They're A-f-r-a-i-d

The small fry among the threatened politicians look like they pushed their way to the front of the line so they can be numbered among the headliners who received letters and threats.

Right after the intifada broke out in October 2000, one of the more experienced politicians said that it was a good time for entrepreneurs to go into the bodyguard business, because there would be a lot of demand. When the targeted killings began and the terrorist organizations threatened to retaliate by attacking Israeli officials, the politician, who by then was a minister, found himself under the protection of one of the new companies that, just as he had predicted, were now flourishing.

Since he is a smart fellow, he did not make a much of a fuss about the threats to his life and the lives of his family, but obeyed the Shin Bet's instructions and carried on with his routines.

Unlike him, the country's current leadership is responding with an exaggerated anxiety to threatening letters, mostly sent by lunatics, thereby creating a hysterical atmosphere in the public discourse.

In recent days it seems that the ministers and their families are competing with each other at frightening themselves and imposing fear on the nation. The small fry among the threatened politicians look like they pushed their way to the front of the line so they can be numbered among the headliners who received letters and threats.

The big sharks also don't keep to themselves the offensive messages that they receive in the mail; they share the frightening impression made by the letters with the entire public. Here's a short list: The prime minister announces he needs private guards to protect his estate, particularly his wife's grave; the defense minister first leaks and then says publicly that he received a letter threatening him with a pulsa denura, the crypto-kabbalist ceremony that is supposed to strike the subject dead; the former defense minister reads out to the entire cabinet a long letter full of curses and slander that he received at home and then runs to the press to remind them that before Yitzhak Rabin was assassinated, he predicted it would happen. The finance minister, who met a Haredi punk who shouted insults at him at a private wedding party, later warned the public of the danger to the very stability of the country. The transportation minister opened the door to his home to help his wife to shed the terror that gripped her when she read the crazed letter they had received.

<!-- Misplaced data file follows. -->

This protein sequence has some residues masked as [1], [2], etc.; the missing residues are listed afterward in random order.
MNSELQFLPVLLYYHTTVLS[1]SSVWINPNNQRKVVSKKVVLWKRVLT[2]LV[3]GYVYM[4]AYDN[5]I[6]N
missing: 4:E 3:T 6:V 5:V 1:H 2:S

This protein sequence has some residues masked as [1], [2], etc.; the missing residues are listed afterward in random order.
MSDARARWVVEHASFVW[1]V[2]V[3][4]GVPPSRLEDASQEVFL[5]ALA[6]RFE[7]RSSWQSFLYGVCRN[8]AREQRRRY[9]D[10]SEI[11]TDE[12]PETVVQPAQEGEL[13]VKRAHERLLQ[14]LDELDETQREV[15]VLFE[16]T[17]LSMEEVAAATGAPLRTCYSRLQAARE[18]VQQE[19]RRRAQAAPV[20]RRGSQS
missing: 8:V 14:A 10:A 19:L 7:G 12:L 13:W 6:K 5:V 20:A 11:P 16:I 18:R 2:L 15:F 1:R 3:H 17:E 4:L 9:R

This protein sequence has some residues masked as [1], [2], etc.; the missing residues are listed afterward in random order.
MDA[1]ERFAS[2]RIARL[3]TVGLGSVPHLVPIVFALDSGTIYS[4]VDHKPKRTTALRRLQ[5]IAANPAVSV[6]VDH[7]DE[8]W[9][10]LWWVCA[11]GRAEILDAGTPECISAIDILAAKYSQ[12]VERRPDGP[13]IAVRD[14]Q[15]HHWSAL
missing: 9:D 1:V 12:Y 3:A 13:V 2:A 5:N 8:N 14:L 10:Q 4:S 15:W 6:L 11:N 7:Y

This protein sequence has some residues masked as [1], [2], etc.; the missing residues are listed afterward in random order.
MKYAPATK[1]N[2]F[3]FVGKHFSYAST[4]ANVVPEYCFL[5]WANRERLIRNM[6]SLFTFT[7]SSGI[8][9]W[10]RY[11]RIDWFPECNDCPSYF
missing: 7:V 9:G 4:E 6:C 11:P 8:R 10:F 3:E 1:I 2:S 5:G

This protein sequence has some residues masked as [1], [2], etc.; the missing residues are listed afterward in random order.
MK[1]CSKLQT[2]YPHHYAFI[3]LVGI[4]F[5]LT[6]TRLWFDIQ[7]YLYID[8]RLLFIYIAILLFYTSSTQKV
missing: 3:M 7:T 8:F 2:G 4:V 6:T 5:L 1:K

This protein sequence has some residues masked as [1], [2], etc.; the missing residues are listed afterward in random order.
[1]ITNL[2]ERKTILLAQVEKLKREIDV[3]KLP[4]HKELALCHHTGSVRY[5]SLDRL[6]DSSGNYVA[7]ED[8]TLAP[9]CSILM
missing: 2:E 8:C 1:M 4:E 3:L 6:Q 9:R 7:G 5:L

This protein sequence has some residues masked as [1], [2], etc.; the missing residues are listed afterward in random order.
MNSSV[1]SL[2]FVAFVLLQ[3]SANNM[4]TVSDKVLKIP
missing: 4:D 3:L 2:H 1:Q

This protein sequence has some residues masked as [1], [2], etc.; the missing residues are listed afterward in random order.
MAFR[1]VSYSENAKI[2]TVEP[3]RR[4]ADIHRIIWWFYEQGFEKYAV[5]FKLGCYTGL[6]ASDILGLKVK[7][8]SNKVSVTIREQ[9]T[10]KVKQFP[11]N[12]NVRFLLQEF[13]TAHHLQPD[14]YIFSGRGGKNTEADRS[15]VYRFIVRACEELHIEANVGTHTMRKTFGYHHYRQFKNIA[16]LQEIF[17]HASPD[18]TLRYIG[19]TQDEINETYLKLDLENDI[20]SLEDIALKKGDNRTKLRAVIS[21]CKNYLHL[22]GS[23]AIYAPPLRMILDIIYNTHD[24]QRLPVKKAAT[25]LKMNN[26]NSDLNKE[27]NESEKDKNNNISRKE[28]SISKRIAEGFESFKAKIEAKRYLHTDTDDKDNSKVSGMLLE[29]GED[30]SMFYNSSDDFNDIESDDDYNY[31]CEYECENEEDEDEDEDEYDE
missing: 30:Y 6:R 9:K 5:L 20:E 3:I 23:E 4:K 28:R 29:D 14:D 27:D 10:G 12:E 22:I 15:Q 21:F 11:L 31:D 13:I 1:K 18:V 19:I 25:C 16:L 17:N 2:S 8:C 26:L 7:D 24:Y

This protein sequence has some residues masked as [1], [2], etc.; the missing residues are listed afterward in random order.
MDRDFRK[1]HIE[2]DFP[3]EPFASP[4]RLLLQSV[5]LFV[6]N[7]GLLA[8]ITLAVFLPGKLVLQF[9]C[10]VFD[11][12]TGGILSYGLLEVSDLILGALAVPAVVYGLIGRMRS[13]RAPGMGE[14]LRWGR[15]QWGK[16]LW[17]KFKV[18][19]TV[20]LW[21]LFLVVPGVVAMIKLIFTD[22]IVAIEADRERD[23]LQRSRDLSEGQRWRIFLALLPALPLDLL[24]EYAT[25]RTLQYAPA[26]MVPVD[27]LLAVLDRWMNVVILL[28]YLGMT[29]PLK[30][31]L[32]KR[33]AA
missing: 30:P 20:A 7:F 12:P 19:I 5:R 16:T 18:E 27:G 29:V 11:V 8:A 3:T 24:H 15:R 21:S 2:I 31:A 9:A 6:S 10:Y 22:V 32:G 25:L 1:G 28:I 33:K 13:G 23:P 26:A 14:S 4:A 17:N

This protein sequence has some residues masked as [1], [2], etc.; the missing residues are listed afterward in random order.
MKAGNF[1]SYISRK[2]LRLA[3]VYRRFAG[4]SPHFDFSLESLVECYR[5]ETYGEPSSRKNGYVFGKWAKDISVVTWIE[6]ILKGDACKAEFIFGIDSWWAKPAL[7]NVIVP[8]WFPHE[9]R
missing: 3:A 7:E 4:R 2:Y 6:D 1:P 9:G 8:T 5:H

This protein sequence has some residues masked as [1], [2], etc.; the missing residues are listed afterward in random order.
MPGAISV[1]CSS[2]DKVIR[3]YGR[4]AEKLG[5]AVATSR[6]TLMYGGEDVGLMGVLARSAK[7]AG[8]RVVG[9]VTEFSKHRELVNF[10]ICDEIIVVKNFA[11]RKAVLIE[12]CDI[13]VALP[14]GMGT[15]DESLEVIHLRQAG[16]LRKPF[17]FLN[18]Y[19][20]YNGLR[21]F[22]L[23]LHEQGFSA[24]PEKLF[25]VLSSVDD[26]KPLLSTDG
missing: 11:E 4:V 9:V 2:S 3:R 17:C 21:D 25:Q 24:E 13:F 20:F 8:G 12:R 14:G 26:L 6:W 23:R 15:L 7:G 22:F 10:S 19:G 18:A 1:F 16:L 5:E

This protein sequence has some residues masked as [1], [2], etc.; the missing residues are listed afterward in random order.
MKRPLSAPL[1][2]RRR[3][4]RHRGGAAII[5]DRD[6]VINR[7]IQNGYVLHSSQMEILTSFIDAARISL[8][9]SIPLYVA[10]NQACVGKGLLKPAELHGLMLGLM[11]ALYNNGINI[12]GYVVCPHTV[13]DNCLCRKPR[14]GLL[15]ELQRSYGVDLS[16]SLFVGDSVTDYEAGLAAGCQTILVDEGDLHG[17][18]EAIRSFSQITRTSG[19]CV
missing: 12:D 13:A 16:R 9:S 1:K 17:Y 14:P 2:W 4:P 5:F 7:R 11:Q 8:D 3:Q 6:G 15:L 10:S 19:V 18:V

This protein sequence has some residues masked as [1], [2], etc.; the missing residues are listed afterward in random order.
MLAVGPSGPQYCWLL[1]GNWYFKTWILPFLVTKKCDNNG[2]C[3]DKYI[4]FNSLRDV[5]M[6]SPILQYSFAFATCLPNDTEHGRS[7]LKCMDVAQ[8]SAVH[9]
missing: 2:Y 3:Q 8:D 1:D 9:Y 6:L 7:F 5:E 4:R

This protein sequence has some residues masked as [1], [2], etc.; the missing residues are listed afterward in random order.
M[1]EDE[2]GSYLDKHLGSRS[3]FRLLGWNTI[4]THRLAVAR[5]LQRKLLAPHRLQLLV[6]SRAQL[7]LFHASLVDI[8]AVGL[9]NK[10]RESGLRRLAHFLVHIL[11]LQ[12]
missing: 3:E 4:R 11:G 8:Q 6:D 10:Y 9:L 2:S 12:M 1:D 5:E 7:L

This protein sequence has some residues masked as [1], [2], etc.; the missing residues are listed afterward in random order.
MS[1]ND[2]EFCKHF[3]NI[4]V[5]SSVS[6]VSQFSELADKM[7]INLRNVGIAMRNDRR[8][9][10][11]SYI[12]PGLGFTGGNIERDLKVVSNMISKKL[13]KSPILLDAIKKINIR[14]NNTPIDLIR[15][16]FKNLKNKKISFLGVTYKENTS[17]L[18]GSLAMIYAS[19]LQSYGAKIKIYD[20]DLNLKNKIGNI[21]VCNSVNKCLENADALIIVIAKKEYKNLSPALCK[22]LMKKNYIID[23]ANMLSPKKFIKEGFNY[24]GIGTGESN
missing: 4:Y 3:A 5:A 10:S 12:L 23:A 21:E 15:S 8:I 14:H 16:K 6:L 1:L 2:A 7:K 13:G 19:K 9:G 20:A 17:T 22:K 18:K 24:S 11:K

It's a nearly surrealistic piece of theater, with comic elements: These frightened people, the very apex of the country's security establishment, sometimes make life and death decisions. They send soldiers to risk their lives, they conduct policies that expose the citizens of the state to existential danger, they are more protected than anyone else - and still they are gripped by panic after reading a missive from some marginal lunatic. Instead of exuding self-confidence and a cool head in this sensitive time, the leadership of the country has been gripped by hysteria and responds like someone who has lost his self-control.

They should know that threats are part and parcel of the dubious pleasure derived from having the power they so much desire and that the proper attitude toward letters from bastards like these is to ignore them. Mofaz, Sheetrit and their ilk should consult some veteran politicians - Yossi Sarid is a good address for the purpose - who have often been the targets of such hate mail and threats; if they're interested, they will learn that the enormous publicity they have given to the threats only inspires the letter writers to step up their pace.

It's not necessary to point out that threats will hang over all of the state's leaders in the coming days, especially the prime minister, and that the threats cannot be taken lightly. But the way to deal with them is through the considered application of the law and not by positioning the country's leadership as a pile of leaves shaking with every rude passing breeze. And if someone thinks that a demonstration of shock and fear by the prime minister and other cabinet members will increase sympathy for them and turn public opinion against those who harass them, they should take into account that this is not the way to deter those who wish to harm them.